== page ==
As more countries and businesses report their net zero liabilities, they ask an immediate and practical question: Is capital flowing in the right direction to help meet their commitments?
As investments in green assets and technologies have increased, their popularity offers only part of the solution and raises complex new issues. At the same time, while transforming âbrownâ businesses into green businesses is intuitively beneficial, funding such a transition is far from straightforward.
The growing demand for minerals such as lithium, for example, is indicative of a cleaner automotive industry, as the material is an integral part of the batteries that power electric cars. But it is also a source of concern because of the environmental impact of its mining operation.
Extracting lithium from the ground involves the displacement of large amounts of groundwater and the risk of contributing to desertification. By 2050, the World Bank estimates that demand for ore will have reached nearly five times the production levels seen in 2018.
Other critical raw materials for electric vehicles and renewable energy technology pose further dilemmas. Cobalt, for example, is mainly produced in the DRC under hazardous conditions involving child labor, as campaign organizations have long warned. And this is something that investors are well aware of as well.
“If you have ever seen a lithium mine or a cobalt mine, they are not the most ecological, not to mention the social aspects that surround them,” notes Robert Furdak, director of investments for the environment, social and governance (ESG). at Man Group. âThe ESG aspects are often very nuanced, and it is enough to understand the complications of some of these problems. “
As technology improves – automaker Tesla is working on cobalt-free batteries – assessing the overall impact of the investments is tricky. In addition, there are other factors that can make directing capital toward climate goals even more difficult.
While funding for green assets is plentiful, funding the green transformation of large emitters is a bit more difficult. Arguably this is more evident in a jurisdiction such as the EU, which has created a green taxonomy setting clear boundaries between the ‘colors’ of different companies but not guided on what is allowed, or even encouraged, in the transition from brown to green.
This tension is illustrated by the still hesitant market in bridging bonds, intended to finance the process. âWhenever a client wants to issue a bridging bond, he fears that [this will attract] a reputational risk â, explains Hacina Py, head of impact financing solutions at SociÃ©tÃ© GÃ©nÃ©rale. “What is brown, according to the EU, is what will never turn green, but in the middle there is not enough space.”
European Commission Director General for Climate Action Mauro Petriccione admits the EU could do ‘a little better’ by clarifying its position and expectations regarding the energy sources needed for the transition to a greener economy . He says natural gas is essential in the short term, but that by 2050 it should be completely phased out of the system.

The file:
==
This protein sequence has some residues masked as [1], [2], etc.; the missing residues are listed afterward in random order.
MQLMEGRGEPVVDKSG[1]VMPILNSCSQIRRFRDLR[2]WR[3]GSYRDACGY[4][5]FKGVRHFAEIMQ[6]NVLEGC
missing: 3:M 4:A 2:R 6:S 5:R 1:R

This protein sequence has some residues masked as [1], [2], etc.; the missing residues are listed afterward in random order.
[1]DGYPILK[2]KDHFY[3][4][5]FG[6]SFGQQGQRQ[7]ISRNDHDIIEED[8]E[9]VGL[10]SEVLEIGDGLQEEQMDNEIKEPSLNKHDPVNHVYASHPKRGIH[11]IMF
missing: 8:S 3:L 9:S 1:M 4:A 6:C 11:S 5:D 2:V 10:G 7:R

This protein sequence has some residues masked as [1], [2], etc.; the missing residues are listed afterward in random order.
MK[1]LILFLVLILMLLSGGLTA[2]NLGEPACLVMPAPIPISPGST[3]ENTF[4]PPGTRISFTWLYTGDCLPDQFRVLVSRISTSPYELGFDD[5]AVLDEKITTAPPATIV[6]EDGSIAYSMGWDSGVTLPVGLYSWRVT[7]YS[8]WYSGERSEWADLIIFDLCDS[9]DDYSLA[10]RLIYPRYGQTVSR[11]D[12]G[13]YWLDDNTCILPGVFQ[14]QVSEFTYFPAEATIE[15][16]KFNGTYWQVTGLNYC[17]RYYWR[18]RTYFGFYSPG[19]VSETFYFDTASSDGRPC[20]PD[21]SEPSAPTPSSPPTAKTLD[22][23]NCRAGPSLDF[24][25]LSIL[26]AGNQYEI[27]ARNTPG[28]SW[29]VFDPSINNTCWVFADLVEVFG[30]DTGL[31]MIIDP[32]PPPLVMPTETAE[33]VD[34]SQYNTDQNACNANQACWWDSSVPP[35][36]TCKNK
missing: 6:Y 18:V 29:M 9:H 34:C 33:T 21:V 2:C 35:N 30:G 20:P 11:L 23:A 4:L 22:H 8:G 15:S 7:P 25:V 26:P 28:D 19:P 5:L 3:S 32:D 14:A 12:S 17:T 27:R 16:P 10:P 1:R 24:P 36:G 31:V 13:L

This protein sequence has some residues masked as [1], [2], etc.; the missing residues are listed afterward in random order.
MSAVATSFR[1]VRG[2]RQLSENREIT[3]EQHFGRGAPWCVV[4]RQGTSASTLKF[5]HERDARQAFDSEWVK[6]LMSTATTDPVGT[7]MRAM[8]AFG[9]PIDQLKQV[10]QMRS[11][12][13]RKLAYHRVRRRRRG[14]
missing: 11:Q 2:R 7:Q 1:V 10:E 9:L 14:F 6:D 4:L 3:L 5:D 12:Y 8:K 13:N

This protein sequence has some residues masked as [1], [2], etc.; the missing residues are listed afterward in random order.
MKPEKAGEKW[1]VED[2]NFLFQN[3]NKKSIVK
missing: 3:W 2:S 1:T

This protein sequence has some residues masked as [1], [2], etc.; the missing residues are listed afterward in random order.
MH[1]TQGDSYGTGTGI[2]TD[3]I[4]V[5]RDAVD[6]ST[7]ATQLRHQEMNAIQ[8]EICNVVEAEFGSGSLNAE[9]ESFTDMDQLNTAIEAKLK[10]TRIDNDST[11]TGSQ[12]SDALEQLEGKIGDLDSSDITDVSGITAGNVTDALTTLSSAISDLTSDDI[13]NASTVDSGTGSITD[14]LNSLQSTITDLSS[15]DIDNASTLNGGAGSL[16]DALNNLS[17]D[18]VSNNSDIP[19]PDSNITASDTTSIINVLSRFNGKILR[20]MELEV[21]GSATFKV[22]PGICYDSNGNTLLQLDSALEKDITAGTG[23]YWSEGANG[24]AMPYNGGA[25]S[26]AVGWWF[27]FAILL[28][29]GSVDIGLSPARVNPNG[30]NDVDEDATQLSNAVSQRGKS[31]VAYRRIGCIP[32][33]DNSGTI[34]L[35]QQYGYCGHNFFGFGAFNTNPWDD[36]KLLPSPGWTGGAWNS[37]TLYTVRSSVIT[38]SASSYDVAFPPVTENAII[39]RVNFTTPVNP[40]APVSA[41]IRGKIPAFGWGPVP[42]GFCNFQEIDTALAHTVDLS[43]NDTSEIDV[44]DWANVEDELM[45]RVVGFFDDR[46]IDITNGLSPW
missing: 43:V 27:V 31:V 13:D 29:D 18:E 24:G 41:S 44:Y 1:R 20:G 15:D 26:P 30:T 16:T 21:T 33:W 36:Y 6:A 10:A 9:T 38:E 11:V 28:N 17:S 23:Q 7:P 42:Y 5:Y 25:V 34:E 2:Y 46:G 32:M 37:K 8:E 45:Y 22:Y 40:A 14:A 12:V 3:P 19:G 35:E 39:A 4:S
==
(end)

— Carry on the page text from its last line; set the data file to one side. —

Speaking at a recent Financial Times conference, Petriccione added that âthere are financial institutions that have taken the bull by the horns and moved forward [with transition financing] and I don’t think they suffered [as a consequence]. “
While the numbers remain low – $ 4.5 billion this year, according to data provider Refinitiv – there are signs that bridging bonds are set to rise. In February, the London Stock Exchange created a bridging bond segment on its site, expecting activity to increase.
Italian energy infrastructure company Snam has already appealed to the market four times in 2020 and 2021, for a total of 2.35 billion euros to help finance its net zero targets in 2040. And the Green bond supply is still relatively low relative to demand, leaving ESG investors wanting more – the EU’s first green bond, to raise the breakthrough sum of â¬ 12 billion, has been subscribed 11 times.
Outside the EU, Dean Alborough, ESG manager at Old Mutual Alternatives, wants regulators to encourage transition funding so that companies, as well as multilateral banks, can feel inspired to tap into the market. âIf there are regulations that allow this transition, development finance and private sector finance will be reputational,â he says.
Some estimate that low-carbon technologies will require more than $ 90 billion in investment over the next 15 years. At the same time, the financing of fossil fuel production is increasingly controversial. Many argue that green technologies and infrastructure do not yet allow the abandonment of this industry.
âThere is still a lot of land [cover to] define exactly what transition is and how to apply it in different sectors â, explains Demetrio Salorio, UK head of the world bank and consultancy at SociÃ©tÃ© GÃ©nÃ©rale. But he adds: “We cannot abandon the financing of oil and gas today, it would be impossible.”